No doubt it was this part of Nevada that Twain had in mind when he remarked, "Some people are malicious enough to think that if the devil were set at liberty and told to confine himself to Nevada Territory, he would...get homesick and go back to hell again." Nye County has one of the most impressive suicide rates of any county in America. It is almost exactly the same size as Denmark, and I am proud of its sun-baked potential. It will surely one day prove to be a solar energy bonanza. If any of you want to  know more about Governor (and later US Senator) James Nye, I have a book in the office that gives a short biography of him. My uncle, George Nye, the family antiquarian and genealogist until he passed away in 2000, wrote that book.

But this is not my chief reason for thinking I have a personal relationship to Twain. No, it gets worse. Twain spent much of his time as a platform speaker and humorist. One of the other  speakers of the day was Edgar Wilson "Bill" Nye. Like Twain, he was a Midwesterner who had gone out West. Bill Nye was the editor of a newspaper in Laramie, Wyoming for a while in the 1880s, with the wonderful name The Boomerang, and while writing for that paper he became a funny man. In 1894, considerably after escaping from Wyoming, he wrote a comic history of the United States that sold almost as well as some of Twain's books. Both of these men began as newspaper reporters. They started stretching the truth to fill their pages, and ended up telling tall tales and making fun of the world, as a way of making a living. This line of work has always appealed to me. It explains why I became a historian. Twain once said of Bill Nye, "Edgar W. Nye's humor I enjoy for it is the frosting on the cake. There is something shining out through it all."

Bill Nye and Mark Twain were friendly, and they even appeared on the stage together a few times. The difference between them, however, is, that Mark Twain is still funny today, while much of Bill Nye's humor seems a bit faded. Some of his remarks are still fresh, however, such as: "I have been told that Wagner's music is much better than it sounds." Bill Nye was in tune with his times, and he made Victorians laugh, but Twain was more in tune with the ages. He not only made his contemporaries laugh but all those who came after him as well.

Still, I like to think that with these blood relatives who knew Twain, one at the start of his career and another one later on, I have some deeper connection to him than most people. I also have visited his house, which is now a museum, in Hartford Connecticut, not far from where my parents once lived. I could give the tour guide's talk myself, if I had to. So, if after a few drinks I begin to make mystical claims about Twain, you will have to consider the fact that my family and his have been connected for about 150 years. Of course, Twain died decades before I was born, but I have spoken to people whose lives overlapped with his. My great aunt, Grace Nye, lived to be 101. She was born in 1892, so it may well be true, as she said, that she once saw Twain when she was a little girl.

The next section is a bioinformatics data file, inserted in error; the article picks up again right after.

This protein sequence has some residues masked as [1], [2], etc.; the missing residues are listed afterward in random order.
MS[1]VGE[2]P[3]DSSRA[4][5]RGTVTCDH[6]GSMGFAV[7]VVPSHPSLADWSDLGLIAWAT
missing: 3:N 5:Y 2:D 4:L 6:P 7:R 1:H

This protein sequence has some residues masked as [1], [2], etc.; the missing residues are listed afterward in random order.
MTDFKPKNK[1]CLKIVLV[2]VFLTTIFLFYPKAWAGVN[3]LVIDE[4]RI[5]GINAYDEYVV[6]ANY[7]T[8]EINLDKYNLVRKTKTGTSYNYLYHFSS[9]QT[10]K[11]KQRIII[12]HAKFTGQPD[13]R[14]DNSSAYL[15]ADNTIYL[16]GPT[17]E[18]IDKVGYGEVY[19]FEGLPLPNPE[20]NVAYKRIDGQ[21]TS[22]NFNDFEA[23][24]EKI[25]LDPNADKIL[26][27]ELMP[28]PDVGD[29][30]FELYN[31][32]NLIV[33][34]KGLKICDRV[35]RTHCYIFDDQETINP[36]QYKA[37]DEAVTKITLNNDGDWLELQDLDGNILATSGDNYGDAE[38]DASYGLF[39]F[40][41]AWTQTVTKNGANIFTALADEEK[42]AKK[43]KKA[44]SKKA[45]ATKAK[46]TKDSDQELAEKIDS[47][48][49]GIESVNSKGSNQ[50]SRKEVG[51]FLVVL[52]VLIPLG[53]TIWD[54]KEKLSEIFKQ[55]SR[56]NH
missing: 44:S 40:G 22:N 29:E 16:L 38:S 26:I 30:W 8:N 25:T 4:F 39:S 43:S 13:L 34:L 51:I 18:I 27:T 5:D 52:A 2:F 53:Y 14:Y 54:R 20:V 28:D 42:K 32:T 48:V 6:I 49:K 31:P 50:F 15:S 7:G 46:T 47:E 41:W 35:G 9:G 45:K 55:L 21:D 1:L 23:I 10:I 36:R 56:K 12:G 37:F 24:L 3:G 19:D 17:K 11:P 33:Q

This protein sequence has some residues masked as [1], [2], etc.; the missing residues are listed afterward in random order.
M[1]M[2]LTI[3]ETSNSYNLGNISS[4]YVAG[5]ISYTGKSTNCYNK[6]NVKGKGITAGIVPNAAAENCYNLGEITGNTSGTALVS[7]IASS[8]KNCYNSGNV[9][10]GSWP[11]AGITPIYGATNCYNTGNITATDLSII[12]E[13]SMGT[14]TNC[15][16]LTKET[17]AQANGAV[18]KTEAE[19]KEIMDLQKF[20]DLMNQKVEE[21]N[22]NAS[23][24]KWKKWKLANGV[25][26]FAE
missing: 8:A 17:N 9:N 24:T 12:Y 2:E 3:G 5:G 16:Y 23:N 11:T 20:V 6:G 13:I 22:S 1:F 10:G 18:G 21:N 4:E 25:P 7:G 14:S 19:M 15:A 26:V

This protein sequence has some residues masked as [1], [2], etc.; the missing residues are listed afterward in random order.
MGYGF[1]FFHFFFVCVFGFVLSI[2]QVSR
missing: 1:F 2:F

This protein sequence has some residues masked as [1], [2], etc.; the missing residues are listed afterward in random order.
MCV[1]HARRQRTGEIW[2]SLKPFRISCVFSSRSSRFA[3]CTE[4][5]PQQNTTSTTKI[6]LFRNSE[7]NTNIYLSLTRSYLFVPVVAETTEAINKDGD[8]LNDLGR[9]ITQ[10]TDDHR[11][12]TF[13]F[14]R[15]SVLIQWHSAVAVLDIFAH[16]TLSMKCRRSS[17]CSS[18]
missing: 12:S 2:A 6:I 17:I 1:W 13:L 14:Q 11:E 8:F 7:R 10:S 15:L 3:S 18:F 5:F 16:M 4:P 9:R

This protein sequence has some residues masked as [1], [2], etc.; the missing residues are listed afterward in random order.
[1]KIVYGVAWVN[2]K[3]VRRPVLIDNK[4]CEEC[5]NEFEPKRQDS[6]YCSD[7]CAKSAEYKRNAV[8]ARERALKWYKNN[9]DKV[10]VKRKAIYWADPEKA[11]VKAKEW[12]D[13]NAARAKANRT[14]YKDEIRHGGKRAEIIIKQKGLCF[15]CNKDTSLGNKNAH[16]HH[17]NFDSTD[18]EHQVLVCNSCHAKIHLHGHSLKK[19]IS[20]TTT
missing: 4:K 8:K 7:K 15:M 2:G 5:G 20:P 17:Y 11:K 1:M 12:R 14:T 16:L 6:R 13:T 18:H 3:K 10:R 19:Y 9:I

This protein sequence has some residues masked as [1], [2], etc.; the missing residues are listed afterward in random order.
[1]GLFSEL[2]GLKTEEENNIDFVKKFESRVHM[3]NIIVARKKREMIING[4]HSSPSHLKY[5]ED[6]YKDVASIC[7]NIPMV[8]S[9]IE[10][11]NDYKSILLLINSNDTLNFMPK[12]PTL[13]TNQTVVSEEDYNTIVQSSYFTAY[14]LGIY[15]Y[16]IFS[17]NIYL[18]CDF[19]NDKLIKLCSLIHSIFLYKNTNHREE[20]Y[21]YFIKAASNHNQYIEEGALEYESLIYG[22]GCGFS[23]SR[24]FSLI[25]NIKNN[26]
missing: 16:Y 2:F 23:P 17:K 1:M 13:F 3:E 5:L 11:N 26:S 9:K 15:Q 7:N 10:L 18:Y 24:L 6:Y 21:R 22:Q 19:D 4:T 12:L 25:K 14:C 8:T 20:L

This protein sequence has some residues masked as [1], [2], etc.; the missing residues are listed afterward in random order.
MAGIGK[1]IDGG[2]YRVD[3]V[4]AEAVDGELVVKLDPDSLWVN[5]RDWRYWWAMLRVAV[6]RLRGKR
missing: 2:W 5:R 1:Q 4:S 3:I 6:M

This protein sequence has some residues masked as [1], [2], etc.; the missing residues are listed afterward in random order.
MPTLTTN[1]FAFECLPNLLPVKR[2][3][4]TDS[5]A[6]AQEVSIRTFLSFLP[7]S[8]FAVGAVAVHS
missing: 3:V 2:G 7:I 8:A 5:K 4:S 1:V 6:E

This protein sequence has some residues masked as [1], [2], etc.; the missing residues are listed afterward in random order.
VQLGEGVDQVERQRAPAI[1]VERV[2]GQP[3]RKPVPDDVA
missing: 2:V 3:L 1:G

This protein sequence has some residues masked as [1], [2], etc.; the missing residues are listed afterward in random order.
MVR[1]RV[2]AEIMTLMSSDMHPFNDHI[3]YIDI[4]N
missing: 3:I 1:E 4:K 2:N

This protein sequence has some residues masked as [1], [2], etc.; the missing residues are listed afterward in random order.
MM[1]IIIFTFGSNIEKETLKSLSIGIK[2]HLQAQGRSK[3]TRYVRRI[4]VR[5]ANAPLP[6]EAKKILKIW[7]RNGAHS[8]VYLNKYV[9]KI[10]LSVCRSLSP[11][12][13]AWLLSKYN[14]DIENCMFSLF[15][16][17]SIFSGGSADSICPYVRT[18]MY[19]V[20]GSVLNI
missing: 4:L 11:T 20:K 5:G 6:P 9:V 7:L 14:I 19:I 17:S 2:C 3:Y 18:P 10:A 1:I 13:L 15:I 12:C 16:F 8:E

Mark Twain
None of this really means a great deal. In the world of criticism it counts for nothing at all.  But I want to claim a genuine and ineffable superiority to anyone who does not have a giant desert wasteland county named after their family in Nevada, a now forgotten ancestor who was a platform humorist who knew the great Mark, and a deceased aunt who (she said) once met him. 

December 02, 2011

Socialists Break Another Promise: Public Transportation

After the American Century

Socialists and the Socialist People's Party campaigned on the green platform of improving mass transit, reducing fares, and taxing the heavy traffic that floods into Copenhagen every day. Now that they have won, however, the plan is to do nothing of the kind. Instead, they will make no improvements in mass transit, raise the fares, and yet still impose the road pricing on those who drive into town. So taxes will go up, prices will go up,  quality will go down, and the roads will remain just as crowded. This is not what one expects from a socialist government. One expects them to be able to deliver social services.

The photograph shows a Copenhagen bus advertisement promising that if they come to power the Socialist People's Party will lower bus and commuter train fares by 40%.  Instead, they will rise 3.1%

The Socialists have broken many campaign promises, notably to the universities and the hospitals. They have decided not to return to the tax code in use when the country was prosperous and could afford its social services in the 1990s. Rather, they will keep the lower tax rates developed by the previous conservative coalition. The new government seems to have been captured by the same incompetent planners and economists who advised the conservatives. It appears that there is almost no difference between Right and Left in reality, with the notably exception of how they say they will treat immigrants.